CHICAGO—Johnson & Johnson may soon be able to move prostate cancer med Zytiga into an earlier disease stage, thanks to game-changing new data that rolled out on Saturday at the American Society of Clinical Oncology (ASCO) annual meeting.
Zytiga, in tandem with prednisone and androgen deprivation therapy, trounced an ADT-plus-placebo duo at improving survival among patients with high-risk metastatic hormone-naïve prostate cancer, cutting the risk of death by 38%, J&J said Saturday. Median overall survival for the Zytiga arm wasn’t reached, while the placebo arm posted an average of 34.7 months.
And that wasn’t all. Zytiga also slashed the risk of progression or death by 53%, more than doubling the average time to one of those events from 14.8 months on ADT alone to 33 months on the J&J med.
“We can consider this a new standard of care for these patients,” Peter De Porre, global clinical leader for J&J’s Janssen, said in an interview.
Right now, Zytiga is approved only for patients with castration-resistant prostate cancer. But the participants in the study, dubbed Latitude, were “not yet castration resistant” and “still sensitive to hormones,” De Porre said. Currently, many patients in that pool have received a combo of ADT and chemo med docetaxel.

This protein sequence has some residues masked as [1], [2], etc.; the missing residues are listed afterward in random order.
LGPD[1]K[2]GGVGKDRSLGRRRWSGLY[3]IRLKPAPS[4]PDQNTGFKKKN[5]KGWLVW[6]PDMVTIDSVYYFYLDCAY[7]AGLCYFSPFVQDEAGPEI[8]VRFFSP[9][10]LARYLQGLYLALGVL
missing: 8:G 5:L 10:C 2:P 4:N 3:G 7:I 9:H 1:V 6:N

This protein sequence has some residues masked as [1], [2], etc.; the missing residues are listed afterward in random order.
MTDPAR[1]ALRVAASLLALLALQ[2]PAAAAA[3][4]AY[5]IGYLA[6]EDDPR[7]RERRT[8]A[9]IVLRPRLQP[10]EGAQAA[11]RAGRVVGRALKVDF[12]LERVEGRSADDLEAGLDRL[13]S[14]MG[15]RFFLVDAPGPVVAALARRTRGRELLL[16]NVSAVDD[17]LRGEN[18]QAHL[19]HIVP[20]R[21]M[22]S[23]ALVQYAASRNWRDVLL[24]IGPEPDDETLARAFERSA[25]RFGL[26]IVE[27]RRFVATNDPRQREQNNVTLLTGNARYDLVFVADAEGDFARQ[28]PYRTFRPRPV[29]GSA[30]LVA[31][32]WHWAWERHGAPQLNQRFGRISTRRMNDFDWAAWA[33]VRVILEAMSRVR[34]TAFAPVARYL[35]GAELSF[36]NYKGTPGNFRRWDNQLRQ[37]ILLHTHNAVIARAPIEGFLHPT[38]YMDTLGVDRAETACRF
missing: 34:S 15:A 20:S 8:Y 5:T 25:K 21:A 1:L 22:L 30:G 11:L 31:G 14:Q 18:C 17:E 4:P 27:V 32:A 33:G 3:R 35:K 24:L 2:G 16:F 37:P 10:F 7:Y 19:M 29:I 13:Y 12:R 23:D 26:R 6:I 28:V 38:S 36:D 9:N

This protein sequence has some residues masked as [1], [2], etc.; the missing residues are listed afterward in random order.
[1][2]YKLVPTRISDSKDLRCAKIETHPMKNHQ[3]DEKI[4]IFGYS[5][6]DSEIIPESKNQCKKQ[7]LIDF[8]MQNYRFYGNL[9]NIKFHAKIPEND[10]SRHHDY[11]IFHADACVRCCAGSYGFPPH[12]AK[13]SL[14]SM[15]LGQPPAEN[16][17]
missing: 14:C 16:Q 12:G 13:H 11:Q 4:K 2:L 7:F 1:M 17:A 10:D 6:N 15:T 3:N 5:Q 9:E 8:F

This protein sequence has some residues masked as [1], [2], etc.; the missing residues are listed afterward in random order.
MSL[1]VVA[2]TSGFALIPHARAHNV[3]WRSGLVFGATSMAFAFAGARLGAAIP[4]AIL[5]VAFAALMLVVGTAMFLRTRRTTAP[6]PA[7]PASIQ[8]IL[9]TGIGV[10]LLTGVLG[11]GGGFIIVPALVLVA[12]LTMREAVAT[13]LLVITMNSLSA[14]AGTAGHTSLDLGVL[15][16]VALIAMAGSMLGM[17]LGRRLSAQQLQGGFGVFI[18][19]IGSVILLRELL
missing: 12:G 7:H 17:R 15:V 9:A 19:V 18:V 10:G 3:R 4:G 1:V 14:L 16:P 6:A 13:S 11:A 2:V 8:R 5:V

But as he pointed out, “there’s a large population of these patients that are either not willing to take chemotherapy, they’re afraid of chemotherapy, or they’re just unfit to get chemotherapy.” The Zytiga cocktail, instead, “offers a new paradigm to patients to be treated at an earlier stage, with a very significant effect on their survival.”
J&J has already kicked off the process of trying to snag a new indication in some countries; it’s submitted applications in Europe, Brazil, Switzerland and Taiwan, and it’s working on a Japanese filing.
If it can win some green lights, it’ll give it a leg up against fierce Pfizer rival Xtandi, which itself has lately run into some trouble expanding its niche. In December, the Pfizer product fell short in a study pairing it with Zytiga that could have supported longer-term treatment.